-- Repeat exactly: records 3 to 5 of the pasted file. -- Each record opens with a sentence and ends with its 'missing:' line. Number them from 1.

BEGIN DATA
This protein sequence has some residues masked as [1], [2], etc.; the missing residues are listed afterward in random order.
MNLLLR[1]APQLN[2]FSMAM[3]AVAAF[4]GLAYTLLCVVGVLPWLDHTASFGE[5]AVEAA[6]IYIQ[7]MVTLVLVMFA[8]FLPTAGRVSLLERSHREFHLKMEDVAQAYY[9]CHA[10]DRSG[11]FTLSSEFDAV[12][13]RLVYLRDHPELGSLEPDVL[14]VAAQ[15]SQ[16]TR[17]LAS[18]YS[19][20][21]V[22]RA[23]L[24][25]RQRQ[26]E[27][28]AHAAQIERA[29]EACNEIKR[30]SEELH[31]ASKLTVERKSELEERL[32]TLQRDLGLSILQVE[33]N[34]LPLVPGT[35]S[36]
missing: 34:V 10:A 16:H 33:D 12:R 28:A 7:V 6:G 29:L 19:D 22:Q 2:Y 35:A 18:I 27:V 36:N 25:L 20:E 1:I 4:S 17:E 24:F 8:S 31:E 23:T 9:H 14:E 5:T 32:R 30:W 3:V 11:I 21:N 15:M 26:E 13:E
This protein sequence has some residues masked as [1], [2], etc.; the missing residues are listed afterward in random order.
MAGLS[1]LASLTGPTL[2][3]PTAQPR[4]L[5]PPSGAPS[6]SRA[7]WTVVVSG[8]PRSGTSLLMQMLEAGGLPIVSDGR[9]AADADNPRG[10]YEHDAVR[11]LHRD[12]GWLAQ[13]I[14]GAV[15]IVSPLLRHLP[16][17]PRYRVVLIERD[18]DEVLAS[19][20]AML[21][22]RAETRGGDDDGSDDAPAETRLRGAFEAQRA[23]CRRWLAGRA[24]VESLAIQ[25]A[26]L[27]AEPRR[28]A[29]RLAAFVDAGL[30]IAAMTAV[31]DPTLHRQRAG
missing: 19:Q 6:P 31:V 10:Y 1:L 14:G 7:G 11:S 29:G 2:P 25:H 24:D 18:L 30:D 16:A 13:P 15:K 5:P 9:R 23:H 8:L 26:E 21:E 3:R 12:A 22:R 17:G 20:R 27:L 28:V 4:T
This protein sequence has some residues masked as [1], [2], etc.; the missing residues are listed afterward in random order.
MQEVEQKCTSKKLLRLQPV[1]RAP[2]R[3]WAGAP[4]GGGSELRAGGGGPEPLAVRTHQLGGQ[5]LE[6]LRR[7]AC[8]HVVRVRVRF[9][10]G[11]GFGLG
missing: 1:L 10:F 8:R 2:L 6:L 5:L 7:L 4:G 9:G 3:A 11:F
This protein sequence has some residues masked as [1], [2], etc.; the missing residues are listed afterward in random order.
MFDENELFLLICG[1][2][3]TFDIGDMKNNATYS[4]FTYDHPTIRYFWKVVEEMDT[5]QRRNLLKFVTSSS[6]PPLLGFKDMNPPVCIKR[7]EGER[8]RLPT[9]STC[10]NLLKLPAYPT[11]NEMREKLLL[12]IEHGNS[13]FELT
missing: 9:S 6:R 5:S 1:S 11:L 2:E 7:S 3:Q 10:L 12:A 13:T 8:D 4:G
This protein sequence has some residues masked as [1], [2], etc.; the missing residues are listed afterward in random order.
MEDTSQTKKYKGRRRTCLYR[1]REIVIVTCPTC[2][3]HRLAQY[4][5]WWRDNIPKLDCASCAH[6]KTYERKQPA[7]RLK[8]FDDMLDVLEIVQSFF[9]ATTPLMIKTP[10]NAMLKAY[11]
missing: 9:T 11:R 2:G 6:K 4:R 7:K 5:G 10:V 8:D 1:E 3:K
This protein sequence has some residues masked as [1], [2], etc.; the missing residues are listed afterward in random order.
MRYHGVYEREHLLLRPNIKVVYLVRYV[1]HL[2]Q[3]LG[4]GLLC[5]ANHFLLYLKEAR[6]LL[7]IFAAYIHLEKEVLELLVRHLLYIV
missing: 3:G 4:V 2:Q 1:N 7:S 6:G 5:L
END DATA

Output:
This protein sequence has some residues masked as [1], [2], etc.; the missing residues are listed afterward in random order.
MQEVEQKCTSKKLLRLQPV[1]RAP[2]R[3]WAGAP[4]GGGSELRAGGGGPEPLAVRTHQLGGQ[5]LE[6]LRR[7]AC[8]HVVRVRVRF[9][10]G[11]GFGLG
missing: 1:L 10:F 8:R 2:L 6:L 5:L 7:L 4:G 9:G 3:A 11:F
This protein sequence has some residues masked as [1], [2], etc.; the missing residues are listed afterward in random order.
MFDENELFLLICG[1][2][3]TFDIGDMKNNATYS[4]FTYDHPTIRYFWKVVEEMDT[5]QRRNLLKFVTSSS[6]PPLLGFKDMNPPVCIKR[7]EGER[8]RLPT[9]STC[10]NLLKLPAYPT[11]NEMREKLLL[12]IEHGNS[13]FELT
missing: 9:S 6:R 5:S 1:S 11:L 2:E 7:S 3:Q 10:L 12:A 13:T 8:D 4:G
This protein sequence has some residues masked as [1], [2], etc.; the missing residues are listed afterward in random order.
MEDTSQTKKYKGRRRTCLYR[1]REIVIVTCPTC[2][3]HRLAQY[4][5]WWRDNIPKLDCASCAH[6]KTYERKQPA[7]RLK[8]FDDMLDVLEIVQSFF[9]ATTPLMIKTP[10]NAMLKAY[11]
missing: 9:T 11:R 2:G 6:K 4:R 7:K 5:G 10:V 8:D 1:E 3:K